Kennel Cough Average Cost

From 487 quotes ranging from $100 - 250

Average Cost

$200

First Walk is on Us!

✓ GPS tracked walks
✓ Activity reports
✓ On-demand walkers
Book FREE Walk

Jump to Section

What is Kennel Cough?

Even though there is a vaccine approved for use in cats, unlike with dogs, it is very rare for a cat to be vaccinated against Bordetella. This is because it is quite rare for an adult cat to contract Bordetella. Very young kittens are much more at risk than adult cats. Consequently, in some environments in which young kittens may one of a large number of cats, veterinarians may recommend vaccinating the kitten against Bordetella.

Coughing is very rare in cats. If you have a cat that has developed a cough, especially if that cat is a young kitten, it is imperative that you contact your veterinarian immediately as kennel cough can be very serious in young kittens and, perhaps, other cats that are immunocompromised.

Although it is much more of a threat to dogs than to cats, Bordetella bronchiseptica, a bacteria that is related to the bacteria that causes whooping cough in humans, can cause very severe and even fatal respiratory infections in very young kittens or older cats with weak immune systems. It is possible, and perhaps common, that healthy adult cats contract Bordetella but only develop very minor symptoms similar to a mild cold and recover quickly. When this bacteria infects a very young or otherwise immunocompromised cat, the resulting condition, commonly called kennel cough, is identifiable by the raspy and billowing cough that develops.

Symptoms of Kennel Cough in Cats

Symptoms of kennel cough are similar to a severe cold or influenza. Since coughing is so rare in cats, the following symptoms should be concerning enough to warrant a call to your veterinarian:

  • Coughing, ranging from mild to hacking and choking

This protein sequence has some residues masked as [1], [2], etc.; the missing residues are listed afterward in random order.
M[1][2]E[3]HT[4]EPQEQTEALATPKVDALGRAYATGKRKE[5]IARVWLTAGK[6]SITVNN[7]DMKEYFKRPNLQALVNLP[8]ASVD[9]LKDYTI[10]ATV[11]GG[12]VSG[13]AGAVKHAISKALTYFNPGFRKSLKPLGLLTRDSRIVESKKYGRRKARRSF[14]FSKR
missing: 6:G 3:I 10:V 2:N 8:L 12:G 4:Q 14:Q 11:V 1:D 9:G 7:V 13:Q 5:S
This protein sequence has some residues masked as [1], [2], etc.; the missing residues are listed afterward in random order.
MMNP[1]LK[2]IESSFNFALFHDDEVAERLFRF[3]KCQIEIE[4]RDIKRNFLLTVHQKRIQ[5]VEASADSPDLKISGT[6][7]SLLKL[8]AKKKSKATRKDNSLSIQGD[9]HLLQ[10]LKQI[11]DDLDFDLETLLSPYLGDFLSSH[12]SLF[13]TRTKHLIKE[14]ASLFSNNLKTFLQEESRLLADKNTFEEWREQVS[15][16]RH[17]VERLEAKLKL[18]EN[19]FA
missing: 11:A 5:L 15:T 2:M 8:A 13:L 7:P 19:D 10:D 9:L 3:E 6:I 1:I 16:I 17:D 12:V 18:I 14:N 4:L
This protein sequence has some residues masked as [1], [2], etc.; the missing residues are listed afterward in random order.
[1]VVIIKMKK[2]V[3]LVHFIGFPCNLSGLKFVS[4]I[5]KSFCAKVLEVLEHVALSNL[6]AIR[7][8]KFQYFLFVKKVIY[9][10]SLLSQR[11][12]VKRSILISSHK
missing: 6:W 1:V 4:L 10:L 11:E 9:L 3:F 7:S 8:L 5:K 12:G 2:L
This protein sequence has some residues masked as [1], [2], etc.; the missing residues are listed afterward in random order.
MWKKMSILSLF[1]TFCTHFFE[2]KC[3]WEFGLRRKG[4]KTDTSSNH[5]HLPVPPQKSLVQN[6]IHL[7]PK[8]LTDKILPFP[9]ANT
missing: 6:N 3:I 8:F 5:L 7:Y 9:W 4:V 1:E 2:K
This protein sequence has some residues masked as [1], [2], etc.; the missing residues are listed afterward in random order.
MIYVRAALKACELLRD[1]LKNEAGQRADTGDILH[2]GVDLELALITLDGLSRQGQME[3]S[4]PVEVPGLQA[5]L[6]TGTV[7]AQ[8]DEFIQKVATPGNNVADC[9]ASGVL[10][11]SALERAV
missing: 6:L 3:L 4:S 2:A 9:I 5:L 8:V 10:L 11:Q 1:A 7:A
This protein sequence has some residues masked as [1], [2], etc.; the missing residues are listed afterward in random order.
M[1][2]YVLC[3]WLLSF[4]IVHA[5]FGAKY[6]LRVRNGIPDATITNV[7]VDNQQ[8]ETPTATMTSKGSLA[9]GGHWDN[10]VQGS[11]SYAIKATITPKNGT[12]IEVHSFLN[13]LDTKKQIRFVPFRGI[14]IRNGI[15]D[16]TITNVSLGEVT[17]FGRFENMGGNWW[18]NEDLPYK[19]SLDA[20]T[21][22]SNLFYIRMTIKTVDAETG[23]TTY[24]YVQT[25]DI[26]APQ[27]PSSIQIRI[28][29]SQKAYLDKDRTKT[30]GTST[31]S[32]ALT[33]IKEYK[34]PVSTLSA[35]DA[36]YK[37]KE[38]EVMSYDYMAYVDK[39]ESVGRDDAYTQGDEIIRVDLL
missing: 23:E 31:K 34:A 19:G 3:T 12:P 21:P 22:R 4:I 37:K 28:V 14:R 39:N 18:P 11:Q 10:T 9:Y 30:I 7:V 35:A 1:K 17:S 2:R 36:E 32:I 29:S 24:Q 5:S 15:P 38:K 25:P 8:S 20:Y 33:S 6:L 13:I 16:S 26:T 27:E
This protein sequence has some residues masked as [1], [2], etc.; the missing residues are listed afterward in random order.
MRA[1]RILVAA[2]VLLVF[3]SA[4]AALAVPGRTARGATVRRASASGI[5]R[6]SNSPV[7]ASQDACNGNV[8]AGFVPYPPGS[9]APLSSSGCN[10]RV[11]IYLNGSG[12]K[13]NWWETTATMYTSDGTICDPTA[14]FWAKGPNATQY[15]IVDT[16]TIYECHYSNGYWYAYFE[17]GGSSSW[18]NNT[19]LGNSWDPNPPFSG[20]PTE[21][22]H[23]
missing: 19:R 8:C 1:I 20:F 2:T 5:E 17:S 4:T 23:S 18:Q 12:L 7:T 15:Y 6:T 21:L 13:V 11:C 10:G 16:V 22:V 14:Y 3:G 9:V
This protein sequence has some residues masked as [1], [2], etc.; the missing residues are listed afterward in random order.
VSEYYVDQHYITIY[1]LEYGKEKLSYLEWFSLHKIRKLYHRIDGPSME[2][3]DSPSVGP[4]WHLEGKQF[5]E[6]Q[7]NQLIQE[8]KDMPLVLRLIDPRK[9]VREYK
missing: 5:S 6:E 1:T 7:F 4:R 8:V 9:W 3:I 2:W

• Gagging
  • Fever
  • Sneezing
  • Nasal or ocular discharge
  • Lethargy
  • Loss of appetite

Causes of Kennel Cough in Cats

Bordetella is a highly contagious bacterium; cats are just more resistant to it than dogs, causing it to be much rarer in cats and much less severe in otherwise healthy adult cats. Cats tend to catch kennel cough from other infected cats. There is little evidence that cats can catch kennel cough from dogs. There is some evidence, however, that cats are able to pass the bacteria on to dogs. Kennel cough is likely to be present and spread within large animal populations in an enclosed area such as an animal shelter. Very young kittens and older cats are much more susceptible than healthy adult cats.

Diagnosis of Kennel Cough in Cats

The vet will listen to your observation of symptoms in the cat as well as perform a thorough physical examination, concentrating on listening to the lungs as the cat breathes. While a vet may make a tentative diagnosis based solely on observational evidence, it is likely that your cat will take a swab from inside your cat’s mouth or from the nasal discharge. The sample will then be examined to determine if Bordetella bacteria is present.

Treatment of Kennel Cough in Cats

Treatment for kennel cough is similar to treatment for other respiratory infections. It usually includes the following:

  • Antibiotics
  • Increased fluids, sometimes intravenously
  • Rest
  • Cough suppressant or expectorant
  • Healthy diet 
  • Nutritional supplements to build up immune system

Recovery of Kennel Cough in Cats

Prognosis for a young kitten with no other underlying health problems is usually quite good with treatment. The prognosis for older cats is dependent upon their age and underlying health conditions.

  • Be consistent in administering prescribed medication to the cat according to the instructions provided by your vet and with the medicine
  • Quarantine the cat while it recovers to prevent possible spread to other animals, especially if there are young or old animals in the same environment. This will also allow the cat to recover in a quiet stress-free environment.
  • Keep the cat’s environment clean and disinfected, including bedding, food and water bowls, and litter box
  • Consult with your veterinarian about nutritional supplements that may strengthen your cat’s immune system in the long run
  • Be observant regarding possible recurrences
  • Ask your veterinarian about the possibility of a vaccination to prevent future cases

Kennel Cough Questions and Advice from Veterinary Professionals

Angelo
short haired
1 Year
Fair condition
1 found helpful
Fair condition

Has Symptoms

Hacking